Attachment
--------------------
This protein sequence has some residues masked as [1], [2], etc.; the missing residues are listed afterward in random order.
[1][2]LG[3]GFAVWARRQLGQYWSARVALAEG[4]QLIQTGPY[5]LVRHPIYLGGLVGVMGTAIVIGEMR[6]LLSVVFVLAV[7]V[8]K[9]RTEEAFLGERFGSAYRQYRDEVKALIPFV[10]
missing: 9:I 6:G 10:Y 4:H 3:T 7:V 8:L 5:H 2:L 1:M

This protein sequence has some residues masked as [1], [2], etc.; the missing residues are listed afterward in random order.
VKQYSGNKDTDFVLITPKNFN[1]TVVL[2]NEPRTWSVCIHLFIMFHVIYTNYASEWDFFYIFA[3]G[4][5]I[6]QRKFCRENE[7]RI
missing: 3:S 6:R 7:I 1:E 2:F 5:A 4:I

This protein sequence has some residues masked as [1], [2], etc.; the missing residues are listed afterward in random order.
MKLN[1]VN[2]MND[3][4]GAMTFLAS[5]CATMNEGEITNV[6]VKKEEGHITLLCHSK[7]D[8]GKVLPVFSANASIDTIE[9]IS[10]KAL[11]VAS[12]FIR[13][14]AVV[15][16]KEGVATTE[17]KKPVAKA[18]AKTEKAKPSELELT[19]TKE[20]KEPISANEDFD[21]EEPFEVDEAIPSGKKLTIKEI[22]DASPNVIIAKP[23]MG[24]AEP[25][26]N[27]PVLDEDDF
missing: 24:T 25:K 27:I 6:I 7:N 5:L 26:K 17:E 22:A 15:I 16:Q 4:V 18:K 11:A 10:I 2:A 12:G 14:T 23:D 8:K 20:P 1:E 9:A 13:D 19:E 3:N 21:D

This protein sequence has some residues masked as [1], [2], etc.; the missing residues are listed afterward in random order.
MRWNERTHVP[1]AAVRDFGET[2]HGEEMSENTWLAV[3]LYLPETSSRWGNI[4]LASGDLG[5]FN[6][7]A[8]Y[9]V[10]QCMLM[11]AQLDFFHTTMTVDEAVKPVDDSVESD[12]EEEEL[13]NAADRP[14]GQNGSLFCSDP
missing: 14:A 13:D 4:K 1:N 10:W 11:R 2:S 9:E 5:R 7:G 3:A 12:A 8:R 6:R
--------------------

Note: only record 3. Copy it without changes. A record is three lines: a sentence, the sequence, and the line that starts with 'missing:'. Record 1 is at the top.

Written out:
This protein sequence has some residues masked as [1], [2], etc.; the missing residues are listed afterward in random order.
MKLN[1]VN[2]MND[3][4]GAMTFLAS[5]CATMNEGEITNV[6]VKKEEGHITLLCHSK[7]D[8]GKVLPVFSANASIDTIE[9]IS[10]KAL[11]VAS[12]FIR[13][14]AVV[15][16]KEGVATTE[17]KKPVAKA[18]AKTEKAKPSELELT[19]TKE[20]KEPISANEDFD[21]EEPFEVDEAIPSGKKLTIKEI[22]DASPNVIIAKP[23]MG[24]AEP[25][26]N[27]PVLDEDDF
missing: 24:T 25:K 27:I 6:I 7:N 5:L 26:K 17:E 22:A 15:I 16:Q 4:V 18:K 11:A 10:I 2:A 12:G 14:T 23:D 8:K 20:P 1:E 9:A 13:D 19:E 3:N 21:D